"We will get the remainder of this military reserve," Bauch said, "but this bill will let the Forest Service deal with us. The conversion won't change a great deal when we purchase a section. We will do it with the Forest Service instead of requiring congressional action and the signature of the President. It is in the county, so we would like to see county support for this request."
Commissioner Harry Browne said he was a bit confused. "When the fort was created in the 1800s, this military reserve was created. The Forest Service doesn't have authority to transfer the land to the village? Once it is transferred to the Forest Service, Santa Clara or Central City, as it was called, will purchase the land from the Forest Service and it will be conveyed to the village, right?"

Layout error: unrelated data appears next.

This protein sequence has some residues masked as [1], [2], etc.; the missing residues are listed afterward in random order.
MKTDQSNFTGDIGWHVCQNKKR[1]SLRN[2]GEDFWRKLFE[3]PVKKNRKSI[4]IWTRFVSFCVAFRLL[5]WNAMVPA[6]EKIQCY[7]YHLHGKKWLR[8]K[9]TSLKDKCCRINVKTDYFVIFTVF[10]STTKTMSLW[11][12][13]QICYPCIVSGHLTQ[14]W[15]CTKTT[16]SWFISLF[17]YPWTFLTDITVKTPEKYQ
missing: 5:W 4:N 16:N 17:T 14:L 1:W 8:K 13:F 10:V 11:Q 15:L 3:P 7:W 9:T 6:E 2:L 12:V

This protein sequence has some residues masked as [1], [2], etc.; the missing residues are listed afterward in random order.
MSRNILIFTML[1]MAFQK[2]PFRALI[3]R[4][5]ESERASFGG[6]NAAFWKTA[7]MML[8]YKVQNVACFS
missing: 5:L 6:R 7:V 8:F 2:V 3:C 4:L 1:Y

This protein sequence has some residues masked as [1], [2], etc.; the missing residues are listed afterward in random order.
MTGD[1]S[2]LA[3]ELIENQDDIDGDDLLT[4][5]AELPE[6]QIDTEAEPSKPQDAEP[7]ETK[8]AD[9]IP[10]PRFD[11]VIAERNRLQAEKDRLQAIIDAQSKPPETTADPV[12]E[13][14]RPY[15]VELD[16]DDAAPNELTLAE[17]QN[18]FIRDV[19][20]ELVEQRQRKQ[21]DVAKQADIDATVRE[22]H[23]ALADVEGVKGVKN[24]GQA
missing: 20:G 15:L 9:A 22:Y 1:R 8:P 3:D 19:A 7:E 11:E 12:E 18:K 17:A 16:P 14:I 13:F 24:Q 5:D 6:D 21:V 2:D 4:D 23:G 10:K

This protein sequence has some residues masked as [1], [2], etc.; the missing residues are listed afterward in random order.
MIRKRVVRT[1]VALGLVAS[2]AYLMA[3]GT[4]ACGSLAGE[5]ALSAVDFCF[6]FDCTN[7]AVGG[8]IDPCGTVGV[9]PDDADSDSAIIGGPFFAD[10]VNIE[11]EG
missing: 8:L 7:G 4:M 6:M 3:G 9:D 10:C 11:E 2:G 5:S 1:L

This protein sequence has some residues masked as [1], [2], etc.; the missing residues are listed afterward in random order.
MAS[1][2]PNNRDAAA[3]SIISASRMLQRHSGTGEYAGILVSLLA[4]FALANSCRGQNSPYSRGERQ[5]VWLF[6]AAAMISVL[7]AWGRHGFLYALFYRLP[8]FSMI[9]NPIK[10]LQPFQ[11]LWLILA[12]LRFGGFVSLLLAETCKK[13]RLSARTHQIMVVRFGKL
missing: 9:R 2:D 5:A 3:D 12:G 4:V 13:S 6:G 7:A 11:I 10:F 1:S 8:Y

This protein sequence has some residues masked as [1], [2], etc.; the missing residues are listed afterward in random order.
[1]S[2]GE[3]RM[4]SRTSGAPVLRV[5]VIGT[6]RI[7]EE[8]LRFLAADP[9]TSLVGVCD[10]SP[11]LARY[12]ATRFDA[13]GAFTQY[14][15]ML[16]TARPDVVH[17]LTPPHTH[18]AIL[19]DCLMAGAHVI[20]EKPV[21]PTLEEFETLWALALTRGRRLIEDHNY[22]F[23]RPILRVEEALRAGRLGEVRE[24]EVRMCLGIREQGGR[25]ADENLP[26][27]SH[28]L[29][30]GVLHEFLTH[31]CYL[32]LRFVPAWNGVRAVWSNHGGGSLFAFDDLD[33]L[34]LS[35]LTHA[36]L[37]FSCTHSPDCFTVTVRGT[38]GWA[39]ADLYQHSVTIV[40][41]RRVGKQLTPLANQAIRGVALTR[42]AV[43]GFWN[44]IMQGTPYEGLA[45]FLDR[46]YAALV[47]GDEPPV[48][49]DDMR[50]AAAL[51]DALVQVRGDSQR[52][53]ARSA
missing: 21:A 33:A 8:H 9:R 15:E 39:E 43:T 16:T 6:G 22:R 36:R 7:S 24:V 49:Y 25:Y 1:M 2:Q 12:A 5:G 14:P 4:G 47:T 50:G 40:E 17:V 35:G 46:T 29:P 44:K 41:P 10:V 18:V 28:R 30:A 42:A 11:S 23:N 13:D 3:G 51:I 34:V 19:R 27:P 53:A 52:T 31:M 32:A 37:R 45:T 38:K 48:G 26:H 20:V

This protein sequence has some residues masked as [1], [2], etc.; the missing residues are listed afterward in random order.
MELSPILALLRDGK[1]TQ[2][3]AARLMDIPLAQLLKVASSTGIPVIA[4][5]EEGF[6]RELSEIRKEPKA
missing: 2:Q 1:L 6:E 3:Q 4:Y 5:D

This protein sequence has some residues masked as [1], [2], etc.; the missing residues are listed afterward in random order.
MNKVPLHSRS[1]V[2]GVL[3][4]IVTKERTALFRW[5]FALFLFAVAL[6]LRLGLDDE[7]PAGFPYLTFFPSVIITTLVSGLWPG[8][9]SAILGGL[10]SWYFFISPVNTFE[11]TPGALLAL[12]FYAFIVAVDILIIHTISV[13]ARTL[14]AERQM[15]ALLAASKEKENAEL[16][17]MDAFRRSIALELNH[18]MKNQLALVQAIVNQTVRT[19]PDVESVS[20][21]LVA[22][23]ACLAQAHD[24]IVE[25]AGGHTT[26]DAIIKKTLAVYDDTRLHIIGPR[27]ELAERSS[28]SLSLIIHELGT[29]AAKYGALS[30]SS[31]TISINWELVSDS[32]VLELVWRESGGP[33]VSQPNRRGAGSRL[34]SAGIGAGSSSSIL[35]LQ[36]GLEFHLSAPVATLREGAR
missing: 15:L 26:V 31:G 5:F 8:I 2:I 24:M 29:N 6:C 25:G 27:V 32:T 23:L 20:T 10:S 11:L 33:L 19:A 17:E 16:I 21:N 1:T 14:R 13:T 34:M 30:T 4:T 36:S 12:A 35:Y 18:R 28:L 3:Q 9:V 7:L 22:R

Bauch confirmed that would be the process, with the payment going to the Secretary of the Agriculture, who oversees the Forest Service.
Commissioner Gabriel Ramos noted the map does not show the county's shooting range.
Commissioner Brett Kasten said the county leases it from the Forest Service. "The land is owned by the federal government and managed by the Forest Service."
Santa Clara Clerk Sheila Hudman said the current lease between the county and the Forest Service would not be affected unless Santa Clara decided to buy the land, because it is inside the reserve set aside for the village.